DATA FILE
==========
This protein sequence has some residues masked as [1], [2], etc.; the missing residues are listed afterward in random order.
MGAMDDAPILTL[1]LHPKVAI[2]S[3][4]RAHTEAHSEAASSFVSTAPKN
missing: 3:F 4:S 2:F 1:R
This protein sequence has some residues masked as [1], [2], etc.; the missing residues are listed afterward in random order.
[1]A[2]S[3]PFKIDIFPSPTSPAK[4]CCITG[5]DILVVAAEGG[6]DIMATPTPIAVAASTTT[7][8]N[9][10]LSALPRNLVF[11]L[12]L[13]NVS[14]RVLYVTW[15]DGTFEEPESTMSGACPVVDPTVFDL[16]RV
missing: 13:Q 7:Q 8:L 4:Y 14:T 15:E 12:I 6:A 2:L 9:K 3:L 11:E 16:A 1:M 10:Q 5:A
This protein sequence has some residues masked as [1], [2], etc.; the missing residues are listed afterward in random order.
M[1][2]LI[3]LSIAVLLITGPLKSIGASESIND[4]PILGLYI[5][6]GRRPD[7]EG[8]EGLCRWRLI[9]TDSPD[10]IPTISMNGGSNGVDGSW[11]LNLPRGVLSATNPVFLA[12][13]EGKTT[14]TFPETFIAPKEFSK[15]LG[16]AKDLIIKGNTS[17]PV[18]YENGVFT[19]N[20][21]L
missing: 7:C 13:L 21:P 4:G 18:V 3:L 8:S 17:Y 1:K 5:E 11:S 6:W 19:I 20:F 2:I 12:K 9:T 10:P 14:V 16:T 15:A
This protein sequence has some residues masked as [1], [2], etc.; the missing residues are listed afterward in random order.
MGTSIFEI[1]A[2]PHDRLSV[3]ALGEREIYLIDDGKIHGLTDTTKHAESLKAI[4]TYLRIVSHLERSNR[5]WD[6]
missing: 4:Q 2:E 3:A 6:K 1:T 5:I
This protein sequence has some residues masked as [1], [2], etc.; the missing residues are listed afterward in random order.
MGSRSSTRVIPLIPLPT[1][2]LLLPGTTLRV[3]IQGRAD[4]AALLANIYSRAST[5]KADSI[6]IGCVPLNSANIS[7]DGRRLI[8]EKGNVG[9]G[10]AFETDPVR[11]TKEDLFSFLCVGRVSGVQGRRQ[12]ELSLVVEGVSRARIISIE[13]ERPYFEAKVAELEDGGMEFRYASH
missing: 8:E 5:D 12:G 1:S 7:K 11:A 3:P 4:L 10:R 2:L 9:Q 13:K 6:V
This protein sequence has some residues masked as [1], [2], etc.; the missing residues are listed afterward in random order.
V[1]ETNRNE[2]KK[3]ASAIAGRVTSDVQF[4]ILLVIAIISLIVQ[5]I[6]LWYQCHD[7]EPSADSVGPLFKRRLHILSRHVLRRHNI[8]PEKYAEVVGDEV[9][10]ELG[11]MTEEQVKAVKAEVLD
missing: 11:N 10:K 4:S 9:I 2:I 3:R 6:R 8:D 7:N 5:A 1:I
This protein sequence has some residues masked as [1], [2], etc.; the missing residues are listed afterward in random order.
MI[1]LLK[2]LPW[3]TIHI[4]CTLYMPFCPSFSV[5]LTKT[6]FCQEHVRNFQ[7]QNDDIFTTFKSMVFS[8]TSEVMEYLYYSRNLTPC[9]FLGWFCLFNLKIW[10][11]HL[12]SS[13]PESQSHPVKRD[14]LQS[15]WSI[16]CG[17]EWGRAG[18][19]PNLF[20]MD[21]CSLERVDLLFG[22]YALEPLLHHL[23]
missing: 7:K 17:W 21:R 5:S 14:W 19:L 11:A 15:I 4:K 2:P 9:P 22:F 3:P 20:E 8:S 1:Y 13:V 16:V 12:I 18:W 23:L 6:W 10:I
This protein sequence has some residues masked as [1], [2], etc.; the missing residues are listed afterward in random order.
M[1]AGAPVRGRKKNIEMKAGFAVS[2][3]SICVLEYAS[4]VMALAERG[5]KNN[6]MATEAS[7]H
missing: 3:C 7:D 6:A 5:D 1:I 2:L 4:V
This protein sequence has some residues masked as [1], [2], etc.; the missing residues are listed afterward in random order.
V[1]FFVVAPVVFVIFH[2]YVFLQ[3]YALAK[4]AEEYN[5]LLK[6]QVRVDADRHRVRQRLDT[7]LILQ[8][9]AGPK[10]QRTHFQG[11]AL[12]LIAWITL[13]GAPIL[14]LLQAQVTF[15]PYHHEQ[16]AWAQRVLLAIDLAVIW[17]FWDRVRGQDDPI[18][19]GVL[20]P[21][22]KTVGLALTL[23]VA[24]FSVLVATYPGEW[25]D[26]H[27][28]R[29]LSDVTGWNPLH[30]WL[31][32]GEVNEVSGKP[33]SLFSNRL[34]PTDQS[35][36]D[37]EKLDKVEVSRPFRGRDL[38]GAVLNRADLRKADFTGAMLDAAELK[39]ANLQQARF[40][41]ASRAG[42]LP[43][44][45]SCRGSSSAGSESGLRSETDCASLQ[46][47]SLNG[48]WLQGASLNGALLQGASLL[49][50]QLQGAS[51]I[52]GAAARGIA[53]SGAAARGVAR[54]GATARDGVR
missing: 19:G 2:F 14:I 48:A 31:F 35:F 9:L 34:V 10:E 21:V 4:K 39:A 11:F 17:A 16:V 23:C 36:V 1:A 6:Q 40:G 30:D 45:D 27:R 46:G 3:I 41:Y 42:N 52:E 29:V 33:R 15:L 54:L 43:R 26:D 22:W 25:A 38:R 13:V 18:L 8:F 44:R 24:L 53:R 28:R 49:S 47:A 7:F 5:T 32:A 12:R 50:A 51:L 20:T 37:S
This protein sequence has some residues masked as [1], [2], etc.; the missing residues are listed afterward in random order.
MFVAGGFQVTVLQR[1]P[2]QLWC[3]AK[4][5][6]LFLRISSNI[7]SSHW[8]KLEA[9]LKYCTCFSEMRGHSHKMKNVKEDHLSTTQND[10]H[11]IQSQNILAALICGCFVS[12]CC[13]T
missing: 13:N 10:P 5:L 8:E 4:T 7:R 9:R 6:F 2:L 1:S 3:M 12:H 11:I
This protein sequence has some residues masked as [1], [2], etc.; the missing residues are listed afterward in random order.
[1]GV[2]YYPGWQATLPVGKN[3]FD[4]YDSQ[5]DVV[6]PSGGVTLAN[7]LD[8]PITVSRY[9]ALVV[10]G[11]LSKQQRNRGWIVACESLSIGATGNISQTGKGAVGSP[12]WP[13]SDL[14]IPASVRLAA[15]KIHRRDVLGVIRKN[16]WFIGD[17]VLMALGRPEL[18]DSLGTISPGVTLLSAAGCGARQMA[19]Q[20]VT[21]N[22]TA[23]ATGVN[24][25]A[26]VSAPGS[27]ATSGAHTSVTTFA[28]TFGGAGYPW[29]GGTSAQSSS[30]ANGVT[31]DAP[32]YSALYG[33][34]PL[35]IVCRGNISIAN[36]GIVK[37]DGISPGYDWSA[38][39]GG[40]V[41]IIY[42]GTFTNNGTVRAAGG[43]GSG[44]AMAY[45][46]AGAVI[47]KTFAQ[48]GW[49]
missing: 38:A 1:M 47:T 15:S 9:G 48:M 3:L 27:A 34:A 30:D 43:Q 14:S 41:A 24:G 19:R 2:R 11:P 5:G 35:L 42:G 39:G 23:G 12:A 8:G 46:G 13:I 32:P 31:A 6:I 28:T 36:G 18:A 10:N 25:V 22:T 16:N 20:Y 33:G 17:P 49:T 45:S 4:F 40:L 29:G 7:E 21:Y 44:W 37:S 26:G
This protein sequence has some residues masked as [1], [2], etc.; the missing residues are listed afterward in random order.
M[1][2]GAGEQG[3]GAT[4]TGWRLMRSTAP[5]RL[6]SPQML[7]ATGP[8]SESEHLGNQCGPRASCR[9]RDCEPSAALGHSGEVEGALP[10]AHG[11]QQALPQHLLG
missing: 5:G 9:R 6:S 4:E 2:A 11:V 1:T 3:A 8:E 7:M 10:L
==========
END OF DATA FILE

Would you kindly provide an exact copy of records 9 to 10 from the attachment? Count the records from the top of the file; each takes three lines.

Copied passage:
This protein sequence has some residues masked as [1], [2], etc.; the missing residues are listed afterward in random order.
V[1]FFVVAPVVFVIFH[2]YVFLQ[3]YALAK[4]AEEYN[5]LLK[6]QVRVDADRHRVRQRLDT[7]LILQ[8][9]AGPK[10]QRTHFQG[11]AL[12]LIAWITL[13]GAPIL[14]LLQAQVTF[15]PYHHEQ[16]AWAQRVLLAIDLAVIW[17]FWDRVRGQDDPI[18][19]GVL[20]P[21][22]KTVGLALTL[23]VA[24]FSVLVATYPGEW[25]D[26]H[27][28]R[29]LSDVTGWNPLH[30]WL[31][32]GEVNEVSGKP[33]SLFSNRL[34]PTDQS[35][36]D[37]EKLDKVEVSRPFRGRDL[38]GAVLNRADLRKADFTGAMLDAAELK[39]ANLQQARF[40][41]ASRAG[42]LP[43][44][45]SCRGSSSAGSESGLRSETDCASLQ[46][47]SLNG[48]WLQGASLNGALLQGASLL[49][50]QLQGAS[51]I[52]GAAARGIA[53]SGAAARGVAR[54]GATARDGVR
missing: 19:G 2:F 14:I 48:A 31:F 35:F 9:L 34:V 10:E 21:V 4:K 39:A 11:F 17:A 16:V 23:C 36:V 1:A 6:Q 40:G 30:D 45:D 27:R 46:G 3:I 41:Y 42:N 52:E 29:V 33:R 15:L 54:L 43:R 26:D 22:W 25:A 38:R 13:V 18:L 8:F 44:R 24:L 53:R 28:R 49:S 47:A 7:F 5:T 32:A 12:R 50:A 51:L 20:T 37:S
This protein sequence has some residues masked as [1], [2], etc.; the missing residues are listed afterward in random order.
MFVAGGFQVTVLQR[1]P[2]QLWC[3]AK[4][5][6]LFLRISSNI[7]SSHW[8]KLEA[9]LKYCTCFSEMRGHSHKMKNVKEDHLSTTQND[10]H[11]IQSQNILAALICGCFVS[12]CC[13]T
missing: 13:N 10:P 5:L 8:E 4:T 7:R 9:R 6:F 2:L 1:S 3:M 12:H 11:I